Mr. Black, I understand you're likely just the lip service of this press release, but I didn't think I would be required to put on my boots so early in your conversation. The Katz Group (and the rest of the NHL watching world) are fully aware that they've got themselves a sweetheart deal going for them right now. You've got a team that's currently making money hand over fist, you've got a season ticket waiting list that's longer than the Great Wall of China, and you consistently sell out every home game even though the product has been substandard since 2006.
Your visit to Seattle is hollow, Mr. Katz. Everybody and their mother knows that you're a savvy, smart guy. There's no way you're going to walk away from (a conservative estimate of) $250M+ and a guaranteed sellout every night in favour of a market that's unproven. You've said that you'll kick in $100M back in 2011, so that's three hundred and fifty million dollars to build this damn arena.
What he's trying to do is wring more concessions out of Edmonton on a new $475 million arena after first agreeing to a deal, then subsequently telling city council he wants millions of dollars in new concessions.
The Oilers are already profitable and have an extremely loyal fan base that has continued to buy tickets despite the dreadful showing of the team in recent years under Katz's ownership. To reflect upon the passing last week of Art Modell, the man who moved the Cleveland Browns to Baltimore and in so doing became the most hated man in Ohio, Katz clearly knows as an Edmonton native he would be risking similar pariah status if he tried to move the Oilers.
He isn't going to. He just wants to try and blackmail the city and is using Seattle to help him in the same way Peter Pocklington once threatened to move to Hamilton and Houston.
Indeed. And in the same way John McMullen used Nashville in 1995 — during a New Jersey Devils' Cup run, no less — to get a better lease deal at the Meadowlands.
The same way Mario Lemieux used Kansas City — "go, have a nice dinner, come back" — in order to get a $290 million hockey arena built for the Pittsburgh Penguins.
What's different about both of those cases is that the arenas they would have escaped to were arenas with incredibly sweet lease agreements — Tim Leiweke, president of Anschutz Entertainment Group and governor for the Los Angeles Kings, offered the Penguins a chance to play rent-free and be equal managing partners in the Sprint Center.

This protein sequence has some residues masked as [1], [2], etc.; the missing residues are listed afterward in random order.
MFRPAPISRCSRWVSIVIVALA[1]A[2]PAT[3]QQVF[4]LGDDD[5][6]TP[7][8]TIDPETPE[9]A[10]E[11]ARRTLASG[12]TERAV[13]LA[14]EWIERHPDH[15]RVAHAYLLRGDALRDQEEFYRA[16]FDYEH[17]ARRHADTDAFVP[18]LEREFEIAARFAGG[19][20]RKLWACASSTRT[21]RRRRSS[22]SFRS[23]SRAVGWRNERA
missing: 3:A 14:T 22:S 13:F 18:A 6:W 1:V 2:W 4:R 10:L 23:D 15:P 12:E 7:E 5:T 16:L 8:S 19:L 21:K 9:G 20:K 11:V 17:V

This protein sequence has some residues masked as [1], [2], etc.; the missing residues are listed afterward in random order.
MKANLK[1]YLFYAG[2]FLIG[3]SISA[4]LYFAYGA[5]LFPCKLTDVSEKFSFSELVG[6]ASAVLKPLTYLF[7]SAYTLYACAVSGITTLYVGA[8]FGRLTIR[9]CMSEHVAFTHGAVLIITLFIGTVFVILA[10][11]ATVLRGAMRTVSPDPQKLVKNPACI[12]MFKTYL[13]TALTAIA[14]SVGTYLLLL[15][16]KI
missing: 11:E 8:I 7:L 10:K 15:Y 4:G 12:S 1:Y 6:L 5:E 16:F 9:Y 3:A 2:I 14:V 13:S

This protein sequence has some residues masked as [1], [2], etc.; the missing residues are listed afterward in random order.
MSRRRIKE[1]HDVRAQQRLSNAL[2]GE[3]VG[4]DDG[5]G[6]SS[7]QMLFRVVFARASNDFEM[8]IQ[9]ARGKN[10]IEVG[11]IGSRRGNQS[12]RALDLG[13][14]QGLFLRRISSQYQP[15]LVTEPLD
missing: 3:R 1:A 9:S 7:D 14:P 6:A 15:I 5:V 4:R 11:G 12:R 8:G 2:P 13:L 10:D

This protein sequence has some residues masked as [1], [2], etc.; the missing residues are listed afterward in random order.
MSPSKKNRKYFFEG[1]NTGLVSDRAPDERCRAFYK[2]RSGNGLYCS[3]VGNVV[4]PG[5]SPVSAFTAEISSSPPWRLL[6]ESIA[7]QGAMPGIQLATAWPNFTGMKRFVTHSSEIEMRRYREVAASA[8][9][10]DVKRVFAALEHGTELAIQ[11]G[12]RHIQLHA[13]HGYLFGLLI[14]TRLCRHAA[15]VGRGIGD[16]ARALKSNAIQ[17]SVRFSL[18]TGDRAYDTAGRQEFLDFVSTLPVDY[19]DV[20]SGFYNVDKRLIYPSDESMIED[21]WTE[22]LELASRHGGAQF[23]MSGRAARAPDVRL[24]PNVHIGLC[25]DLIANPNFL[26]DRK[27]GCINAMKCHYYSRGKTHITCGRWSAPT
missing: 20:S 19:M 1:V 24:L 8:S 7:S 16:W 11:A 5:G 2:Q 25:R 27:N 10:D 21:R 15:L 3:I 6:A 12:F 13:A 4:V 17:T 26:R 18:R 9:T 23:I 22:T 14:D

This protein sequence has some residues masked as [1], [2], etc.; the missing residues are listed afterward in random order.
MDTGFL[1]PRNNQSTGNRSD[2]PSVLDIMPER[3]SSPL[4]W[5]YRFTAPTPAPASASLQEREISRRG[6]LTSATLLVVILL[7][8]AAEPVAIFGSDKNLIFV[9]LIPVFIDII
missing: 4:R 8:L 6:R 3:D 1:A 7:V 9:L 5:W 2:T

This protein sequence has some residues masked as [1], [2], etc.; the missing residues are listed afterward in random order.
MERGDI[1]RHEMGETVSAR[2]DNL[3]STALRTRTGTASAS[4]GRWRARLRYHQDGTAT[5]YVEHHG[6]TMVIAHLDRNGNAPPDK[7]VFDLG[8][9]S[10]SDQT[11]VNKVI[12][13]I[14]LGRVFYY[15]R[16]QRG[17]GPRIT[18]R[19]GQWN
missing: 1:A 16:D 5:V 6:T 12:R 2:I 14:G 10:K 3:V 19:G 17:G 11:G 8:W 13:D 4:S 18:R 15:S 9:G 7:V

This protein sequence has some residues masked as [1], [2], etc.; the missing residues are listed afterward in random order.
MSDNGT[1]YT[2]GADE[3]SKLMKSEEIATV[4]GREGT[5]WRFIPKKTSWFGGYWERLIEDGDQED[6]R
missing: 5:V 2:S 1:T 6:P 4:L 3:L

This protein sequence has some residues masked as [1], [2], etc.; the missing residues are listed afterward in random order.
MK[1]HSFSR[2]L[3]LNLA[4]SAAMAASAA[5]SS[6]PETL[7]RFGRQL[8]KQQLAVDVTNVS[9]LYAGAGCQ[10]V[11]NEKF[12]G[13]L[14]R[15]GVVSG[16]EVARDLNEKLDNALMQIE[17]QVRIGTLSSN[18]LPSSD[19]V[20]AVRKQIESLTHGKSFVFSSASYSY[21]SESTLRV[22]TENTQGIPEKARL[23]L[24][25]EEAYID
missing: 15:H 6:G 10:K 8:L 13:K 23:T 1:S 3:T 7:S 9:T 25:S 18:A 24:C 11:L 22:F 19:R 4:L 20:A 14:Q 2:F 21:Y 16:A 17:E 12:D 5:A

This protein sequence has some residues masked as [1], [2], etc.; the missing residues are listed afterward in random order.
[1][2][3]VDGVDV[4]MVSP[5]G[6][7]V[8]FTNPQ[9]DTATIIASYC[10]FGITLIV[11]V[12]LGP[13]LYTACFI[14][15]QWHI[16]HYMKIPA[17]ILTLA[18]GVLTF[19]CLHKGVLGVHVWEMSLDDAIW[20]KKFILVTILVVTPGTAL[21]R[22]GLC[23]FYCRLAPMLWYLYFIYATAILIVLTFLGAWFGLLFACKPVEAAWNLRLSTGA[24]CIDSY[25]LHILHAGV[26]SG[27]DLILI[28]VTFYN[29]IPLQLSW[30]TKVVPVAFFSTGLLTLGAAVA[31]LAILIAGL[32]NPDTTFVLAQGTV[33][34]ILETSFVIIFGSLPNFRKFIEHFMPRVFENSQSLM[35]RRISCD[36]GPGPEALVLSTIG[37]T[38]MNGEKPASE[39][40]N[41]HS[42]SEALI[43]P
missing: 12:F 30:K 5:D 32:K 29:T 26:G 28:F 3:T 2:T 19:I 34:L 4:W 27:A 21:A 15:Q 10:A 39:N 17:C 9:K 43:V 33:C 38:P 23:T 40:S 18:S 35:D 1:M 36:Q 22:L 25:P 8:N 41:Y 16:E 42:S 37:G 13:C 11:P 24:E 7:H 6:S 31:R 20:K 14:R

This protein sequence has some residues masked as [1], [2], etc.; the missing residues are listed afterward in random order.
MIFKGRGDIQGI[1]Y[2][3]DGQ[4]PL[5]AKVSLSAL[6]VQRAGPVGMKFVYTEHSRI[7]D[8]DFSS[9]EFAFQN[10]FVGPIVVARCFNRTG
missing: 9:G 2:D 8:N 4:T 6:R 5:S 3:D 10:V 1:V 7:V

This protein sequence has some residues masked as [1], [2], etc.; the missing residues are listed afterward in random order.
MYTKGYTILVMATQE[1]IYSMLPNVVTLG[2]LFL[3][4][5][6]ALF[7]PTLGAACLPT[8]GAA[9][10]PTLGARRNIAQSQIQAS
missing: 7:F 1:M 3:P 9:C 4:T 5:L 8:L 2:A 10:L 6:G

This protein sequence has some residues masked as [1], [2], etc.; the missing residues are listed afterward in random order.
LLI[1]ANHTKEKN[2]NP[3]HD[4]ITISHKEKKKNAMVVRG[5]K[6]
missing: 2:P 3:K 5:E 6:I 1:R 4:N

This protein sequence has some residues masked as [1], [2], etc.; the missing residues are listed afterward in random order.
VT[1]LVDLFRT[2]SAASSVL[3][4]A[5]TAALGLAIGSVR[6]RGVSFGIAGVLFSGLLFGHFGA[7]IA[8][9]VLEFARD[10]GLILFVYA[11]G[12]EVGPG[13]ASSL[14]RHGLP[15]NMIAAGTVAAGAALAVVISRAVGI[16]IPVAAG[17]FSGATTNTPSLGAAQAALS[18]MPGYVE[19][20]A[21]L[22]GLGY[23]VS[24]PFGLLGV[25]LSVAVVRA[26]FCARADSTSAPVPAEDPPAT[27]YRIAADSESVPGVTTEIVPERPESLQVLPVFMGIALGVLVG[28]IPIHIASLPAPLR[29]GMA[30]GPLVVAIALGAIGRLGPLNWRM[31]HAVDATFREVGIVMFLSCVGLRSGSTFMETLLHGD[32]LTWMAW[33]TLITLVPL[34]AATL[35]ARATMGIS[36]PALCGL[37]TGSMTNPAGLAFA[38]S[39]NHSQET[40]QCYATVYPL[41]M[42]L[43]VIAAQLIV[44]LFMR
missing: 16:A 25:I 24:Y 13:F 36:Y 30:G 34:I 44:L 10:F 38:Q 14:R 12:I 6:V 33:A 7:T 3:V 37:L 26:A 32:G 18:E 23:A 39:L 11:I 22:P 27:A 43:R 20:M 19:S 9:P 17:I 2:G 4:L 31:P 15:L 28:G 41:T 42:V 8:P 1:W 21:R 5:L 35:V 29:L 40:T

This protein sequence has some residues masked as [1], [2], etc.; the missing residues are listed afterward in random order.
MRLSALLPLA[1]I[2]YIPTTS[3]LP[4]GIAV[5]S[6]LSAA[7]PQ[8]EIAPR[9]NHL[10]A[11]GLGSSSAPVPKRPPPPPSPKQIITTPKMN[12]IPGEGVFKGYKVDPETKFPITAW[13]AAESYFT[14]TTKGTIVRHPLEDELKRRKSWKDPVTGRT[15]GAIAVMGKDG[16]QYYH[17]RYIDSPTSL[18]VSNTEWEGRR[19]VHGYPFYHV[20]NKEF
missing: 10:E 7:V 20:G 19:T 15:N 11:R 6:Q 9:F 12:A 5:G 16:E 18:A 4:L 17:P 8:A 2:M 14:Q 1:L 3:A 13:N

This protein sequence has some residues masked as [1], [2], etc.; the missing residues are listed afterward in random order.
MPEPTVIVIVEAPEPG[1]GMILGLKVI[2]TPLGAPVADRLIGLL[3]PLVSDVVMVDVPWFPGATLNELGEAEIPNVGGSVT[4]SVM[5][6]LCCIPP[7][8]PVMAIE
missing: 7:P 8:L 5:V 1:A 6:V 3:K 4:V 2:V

The other difference: Gary Bettman is much less interested with playing the relocation game — at least at the moment — than with working to keep the Oilers in Edmonton.
So Seattle is a ploy, a gambit, a photo posted on Facebook to make your ex jealous enough to take you back. Hell, even the NHL in Seattle blog isn't taking the bait:
Don't believe the hype around Edmonton. Edmonton Oilers owner, Daryl Katz was reported as touring Seattle KeyArena today. This is way way premature but the Oilers aren't going anywhere. Here are the reasons:
1) NBA must come first. I expect this to be 6 months to a year out at best.
2) Edmonton has always had one of the top 10 teams for ticket revenue. To expect the same Arena Revenue here in Seattle would be ridiculous and won't happen.
3) The Oilers have had total home attendance of 690,399 the last 6 years…that's max capacity.
4) Seattle NHL team will have to pay more than current EDM deal on the table
5) The NHL cannot play in Key Arena…1 year maybe but that is a stretch.
6) We are talking about the Oilers!!!!
It's a leverage play for Katz. This is part of the Arena subsidy playbook. (Mario in KC) Don't believe it. The Katz tour has been getting a lot of airtime here as well. It's not fair to the hockey fans here either.
If anything, this visit and the previous arena news does elevate Seattle to next-in-line for an NHL team in the U.S.
Logic dictates that it would be another U.S. team that relocates before a Canadian team. And when the next one decides to, would it head to Emerald pastures or to Make It Eight north of the border?